By Midge Pierce
The faces of the SE Uplift board are younger, more diverse, more representative of advocacy coalitions and less likely to be homeowners than boards past.
In a sweeping landslide, secret ballots cast for the executive board last month replaced Eastmoreland’s Robert McCullough with community cycling activists Terry Dublinski-Milton and Reuben Deumling.
Afterwards, Dublinski-Milton, longtime advocate for safe transit and improved bike routes through SE, expressed enthusiasm that coalitions like Portland Tenants United and those whose voices have not been heard before are a growing part of the membership.
“This is a big change for community organizing. It’s important that all views are represented. We have a history of groups being under-represented in neighborhood associations.”
Affordability, houselessness, equality and livability are among the pressing issues the new chairs plan to prioritize.
“Being a co-chair with Reuben allows work on several issues at once,” said Dublinsky-Milton adding that he would like to lobby PBOT for significant transportation improvements on Powell to include light rail once it is under City control.
New Executive Director Molly Mayo says last spring’s recruitment to bring diversity to the board means that SEUL, long considered the voice of neighborhood associations, will now be well-rounded.
Representatives from nonprofits such as Impact NW, Village Coalition, Raphael House and business representatives from Foster-Powell and the Main Street Alliance of Oregon add perspective to issues of potential conflict.
SEUL informs, addresses, provides grants and fiscal sponsorship for neighborhoods and often makes recommendations to the City about critical issues.
At a recent SEUL Landuse meeting a number of topics were discussed ranging from construction notifications (notices to renters are not a requirement), to issues of whether view shed preservation requirements should be updated to the upcoming draft release of the City’s Residential Infill Proposal.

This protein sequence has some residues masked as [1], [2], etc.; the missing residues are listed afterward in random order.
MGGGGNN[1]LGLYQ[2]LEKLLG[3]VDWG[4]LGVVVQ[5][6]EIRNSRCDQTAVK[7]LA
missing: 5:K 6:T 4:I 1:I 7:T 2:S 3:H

Citizens shared information on upcoming projects such as a 200-plus building planned for the “Eagles Lodge” site at Hawthorne Blvd. and SE 50th; potential development of the 7 Dees property on Powell with a 900-unit storage shed; and the transfer of the “YMCA” building at 60th and Stark to the housing authority for affordable home development.
An observer issued a plea for more and better access in newbuilds for Portland residents of all ages and abilities.
Reminding the board that it needs to be faithful to SEUL’s mission, Dublinsky-Milton said, “We need to find how to work together to find solutions to problems.”
Outgoing President McCullough, who remains on the board, agrees. “We are more effective working together.”
Recognizing shared concerns about affordable housing, both McCullough and longtime member and unsuccessful candidate for chair Scott Vala called for thoughtful planning that results in careful growth.
“If we think we’re going to solve the affordability crisis by listening to the homebuilders lobby, we will not be effective…affordability is not on their agenda.”